We thank the U.S. mission team, led by Mr. Chalk and Ms. Weber, for their policy advice and informative analysis. We broadly share staff’s assessment of the U.S. economy.
We agree with staff that the United States economy has proven resilient to a range of external and domestic challenges in the wake of the COVID crisis and the spillovers from Russia’s unlawful invasion of Ukraine. While growth is slowing, aggregate demand – supported by healthy household balance sheets and a strong labor market – remains robust. The Administration’s policies have supported important developments in the U.S. labor market, including a recovery in labor force participation and historic gains for women and African Americans. Real GDP per capita is at an all-time high.
Looking ahead, our key near-term priority is to bring inflation down further and ensure price stability, while pursuing an economic agenda aimed squarely at boosting the productive capacity of the U.S. economy. We continue to see a possible path to lower inflation while maintaining a strong labor market. The Federal Reserve has tightened monetary policy substantially, and the Administration has worked in parallel to ease supply chain bottlenecks, phase out pandemic fiscal support measures, support a green transition, and invest in science and technology. This agenda will support the medium- and long-term growth of the U.S. economy with ambitious investments in infrastructure, clean energy, and globally important technologies and manufacturing inputs such as semiconductors. These investments will also have important positive global spillovers. We also remain vigilant to risks to the financial sector and stand ready to take further decisive action to secure financial stability as needed.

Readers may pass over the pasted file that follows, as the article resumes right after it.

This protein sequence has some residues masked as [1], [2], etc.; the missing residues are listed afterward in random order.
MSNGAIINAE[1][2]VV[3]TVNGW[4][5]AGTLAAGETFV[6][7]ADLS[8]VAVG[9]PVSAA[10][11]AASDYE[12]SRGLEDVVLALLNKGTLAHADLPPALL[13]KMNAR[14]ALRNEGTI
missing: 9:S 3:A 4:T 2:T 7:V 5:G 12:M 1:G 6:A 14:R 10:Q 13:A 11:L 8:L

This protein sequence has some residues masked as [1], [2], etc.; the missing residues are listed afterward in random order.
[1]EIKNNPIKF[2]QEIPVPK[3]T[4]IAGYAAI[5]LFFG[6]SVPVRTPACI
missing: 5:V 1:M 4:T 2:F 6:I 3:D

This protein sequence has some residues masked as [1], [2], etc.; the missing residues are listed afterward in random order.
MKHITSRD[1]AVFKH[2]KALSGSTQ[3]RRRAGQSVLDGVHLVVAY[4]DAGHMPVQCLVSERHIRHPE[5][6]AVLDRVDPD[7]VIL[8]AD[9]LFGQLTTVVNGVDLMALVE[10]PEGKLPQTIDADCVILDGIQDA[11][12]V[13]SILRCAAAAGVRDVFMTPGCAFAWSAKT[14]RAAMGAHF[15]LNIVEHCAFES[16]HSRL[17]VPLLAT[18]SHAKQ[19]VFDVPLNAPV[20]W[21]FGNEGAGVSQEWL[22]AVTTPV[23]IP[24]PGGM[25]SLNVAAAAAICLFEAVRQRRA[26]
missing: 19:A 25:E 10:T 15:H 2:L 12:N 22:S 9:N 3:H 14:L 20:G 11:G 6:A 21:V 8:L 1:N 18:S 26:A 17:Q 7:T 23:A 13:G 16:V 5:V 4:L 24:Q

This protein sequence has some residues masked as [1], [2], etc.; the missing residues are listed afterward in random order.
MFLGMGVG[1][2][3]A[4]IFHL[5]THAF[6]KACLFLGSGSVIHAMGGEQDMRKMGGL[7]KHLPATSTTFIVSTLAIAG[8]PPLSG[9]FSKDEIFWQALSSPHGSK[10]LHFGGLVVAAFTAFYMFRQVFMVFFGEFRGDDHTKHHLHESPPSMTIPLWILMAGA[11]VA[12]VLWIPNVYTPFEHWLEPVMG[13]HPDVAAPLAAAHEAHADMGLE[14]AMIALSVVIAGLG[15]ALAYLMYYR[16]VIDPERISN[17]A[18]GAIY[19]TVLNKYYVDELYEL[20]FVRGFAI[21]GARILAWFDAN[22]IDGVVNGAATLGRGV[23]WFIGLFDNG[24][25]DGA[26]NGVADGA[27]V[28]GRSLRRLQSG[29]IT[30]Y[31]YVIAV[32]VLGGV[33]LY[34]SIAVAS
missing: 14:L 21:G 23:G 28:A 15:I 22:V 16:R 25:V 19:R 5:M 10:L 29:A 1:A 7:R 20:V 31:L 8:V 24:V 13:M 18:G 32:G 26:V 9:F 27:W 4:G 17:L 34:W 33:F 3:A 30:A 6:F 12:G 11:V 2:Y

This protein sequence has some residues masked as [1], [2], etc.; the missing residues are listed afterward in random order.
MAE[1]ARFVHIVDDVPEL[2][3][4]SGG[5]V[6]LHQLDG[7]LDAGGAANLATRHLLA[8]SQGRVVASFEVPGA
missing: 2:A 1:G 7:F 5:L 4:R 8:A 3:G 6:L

The Federal Reserve remains committed to restoring inflation to its 2 percent target and to keeping inflation expectations well anchored. The Federal Reserve has increased its policy rate by 5 percentage points in a little more than a year. The shift toward a stance of monetary policy that is sufficiently restrictive to achieve its inflation objective over time has been well and carefully communicated. Future decisions on the path of monetary policy will remain data dependent in order to determine the extent to which additional policy firming may be appropriate, taking into account the cumulative tightening of policy, the lagged effects with which monetary policy affects economic activity and inflation, and economic and financial developments. The Federal Reserve will continue to use its communication tools to make sure that its policy intentions are well understood by the public, market participants, and by international counterparts.